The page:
Women of Africa in their Finery

 

 

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Although traditionally women were prevented from participating in many religious ceremonies or from wearing the masks shown on the African art page, they had roles in other rites and ceremonies throughout Africa. Angela Fisher and Carol Beckwith have put together a stunningly beautiful portfolio of African women "in all of their finery," as seen below.

This Fulani woman from the present day nation of Mali adorns her body with her wealth in the form of amber beads (around her head,) gigantic golden hoop earrings, and a golden pendant. Clearly, she enjoys both high status and prosperity. Her earrings may have been handed down to her from her mother or come as a gift from her husband.

 

 

Another Fulani woman waits her turn to participate in a cattle-crossing festival when the cattle are brought home, swimming across the river, from distant pasture lands. They dress up in their best and prepare to "dance the cattle home."

 

 

Another group of Fulani girls wait their turn to dance at the cattle crossing festival. The gold earrings on the two girls to the left were gifts from their husbands.

 

 

This young Himba girl from Namibia participates in a courtship dance at a Himba wedding. Her body is beautified with ocher mixed with fat giving her an orange glow. When she marries, she will receive a cowhide headdress to indicate her new status (see girl behind her.) The white shell worn between her breasts also signifies that she is a married woman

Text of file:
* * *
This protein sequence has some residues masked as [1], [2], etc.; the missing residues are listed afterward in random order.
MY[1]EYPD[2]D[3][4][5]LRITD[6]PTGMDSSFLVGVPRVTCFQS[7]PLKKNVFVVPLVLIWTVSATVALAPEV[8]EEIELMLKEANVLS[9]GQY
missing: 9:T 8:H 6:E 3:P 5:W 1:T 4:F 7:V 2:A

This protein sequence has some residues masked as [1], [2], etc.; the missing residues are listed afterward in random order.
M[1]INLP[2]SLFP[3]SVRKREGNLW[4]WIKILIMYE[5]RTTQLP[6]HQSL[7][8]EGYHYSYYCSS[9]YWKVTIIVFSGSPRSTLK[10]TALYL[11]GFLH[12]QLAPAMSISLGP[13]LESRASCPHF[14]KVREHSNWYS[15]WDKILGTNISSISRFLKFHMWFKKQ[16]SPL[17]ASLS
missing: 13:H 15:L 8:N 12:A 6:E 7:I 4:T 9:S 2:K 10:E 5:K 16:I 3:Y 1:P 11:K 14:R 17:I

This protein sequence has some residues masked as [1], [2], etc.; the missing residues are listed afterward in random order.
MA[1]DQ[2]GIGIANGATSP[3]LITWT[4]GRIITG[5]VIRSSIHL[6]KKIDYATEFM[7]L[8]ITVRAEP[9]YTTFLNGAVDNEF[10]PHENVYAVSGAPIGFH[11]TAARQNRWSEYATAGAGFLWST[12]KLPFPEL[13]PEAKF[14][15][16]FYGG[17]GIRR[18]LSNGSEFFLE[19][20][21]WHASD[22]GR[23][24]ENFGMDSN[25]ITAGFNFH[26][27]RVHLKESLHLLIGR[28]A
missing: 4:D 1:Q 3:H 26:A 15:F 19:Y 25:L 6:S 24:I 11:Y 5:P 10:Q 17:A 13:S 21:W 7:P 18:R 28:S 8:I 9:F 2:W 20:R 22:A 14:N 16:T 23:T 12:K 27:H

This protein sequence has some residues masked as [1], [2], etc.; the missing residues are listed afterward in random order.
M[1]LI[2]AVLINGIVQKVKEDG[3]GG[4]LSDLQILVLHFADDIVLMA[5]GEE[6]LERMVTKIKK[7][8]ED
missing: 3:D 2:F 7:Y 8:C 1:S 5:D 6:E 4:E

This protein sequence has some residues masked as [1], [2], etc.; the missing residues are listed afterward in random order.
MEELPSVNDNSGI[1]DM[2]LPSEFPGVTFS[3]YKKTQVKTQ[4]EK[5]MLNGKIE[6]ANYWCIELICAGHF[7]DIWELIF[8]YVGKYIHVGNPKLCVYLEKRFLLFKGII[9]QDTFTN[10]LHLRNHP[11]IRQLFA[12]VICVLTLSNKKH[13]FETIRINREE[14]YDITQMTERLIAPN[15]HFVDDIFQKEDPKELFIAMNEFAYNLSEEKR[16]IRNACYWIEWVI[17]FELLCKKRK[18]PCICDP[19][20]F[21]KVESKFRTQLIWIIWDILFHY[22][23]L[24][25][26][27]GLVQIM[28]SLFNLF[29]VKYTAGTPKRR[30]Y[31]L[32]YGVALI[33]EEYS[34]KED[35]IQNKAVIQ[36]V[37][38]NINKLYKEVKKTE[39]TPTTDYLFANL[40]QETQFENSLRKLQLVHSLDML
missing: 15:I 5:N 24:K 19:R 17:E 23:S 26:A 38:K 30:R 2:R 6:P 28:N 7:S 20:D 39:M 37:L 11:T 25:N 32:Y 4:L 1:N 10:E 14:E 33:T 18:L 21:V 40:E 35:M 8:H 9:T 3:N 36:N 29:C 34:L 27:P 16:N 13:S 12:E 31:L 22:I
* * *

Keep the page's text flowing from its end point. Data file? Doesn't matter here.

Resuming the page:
These little girls of the Shai people in present day Ghana imitate their older "sisters" in the Dipo dance that marks a young woman's acceptance into womanhood. The little girls practice to prepare for their own introduction to society. The older girls, probably, thirteen or fourteen, wear elaborately draped and folded cloth around their waists and pounds and pounds of beads around their necks. As part of their presentation ceremony, the older girls will perform a dance for the assembled community.

 

This coy lass is a Surma girl from Ethiopia; a man, probably a suitor or her prospective husband, paints her face and breasts either with a brush or his fingertips to accentuate her natural beauty; the patterns are considered highly attractive and enhance her desirability.

 

 

These young women from Togo are being initiated into the mysteries of the Voodoo belief system as priestesses; they have been "chosen" and then spent time, as much as six months, in the sacred forest communing with the spirit world and learning the language, secrets, history, and healing of the cult.

 

It is customary in traditional African societies for boys and girls to move together to different stages of responsibility and status in the community. These Bassari women from Senegal prepare to participate in the rite of passage marking their entrance to stage five (out of eight.) Their elaborate beaded headdresses with crest-like decorations signify their membership in this level.

 

BIBLIOGRAPHY

Fisher, Angela and Carol Beckwith. "1996 Calendar--Women of the African Ark." Rohnert Park, CA: Pomegranate Calendars & Books, 1996.

How to cite (McKee "Some Women of Africa in their Finery").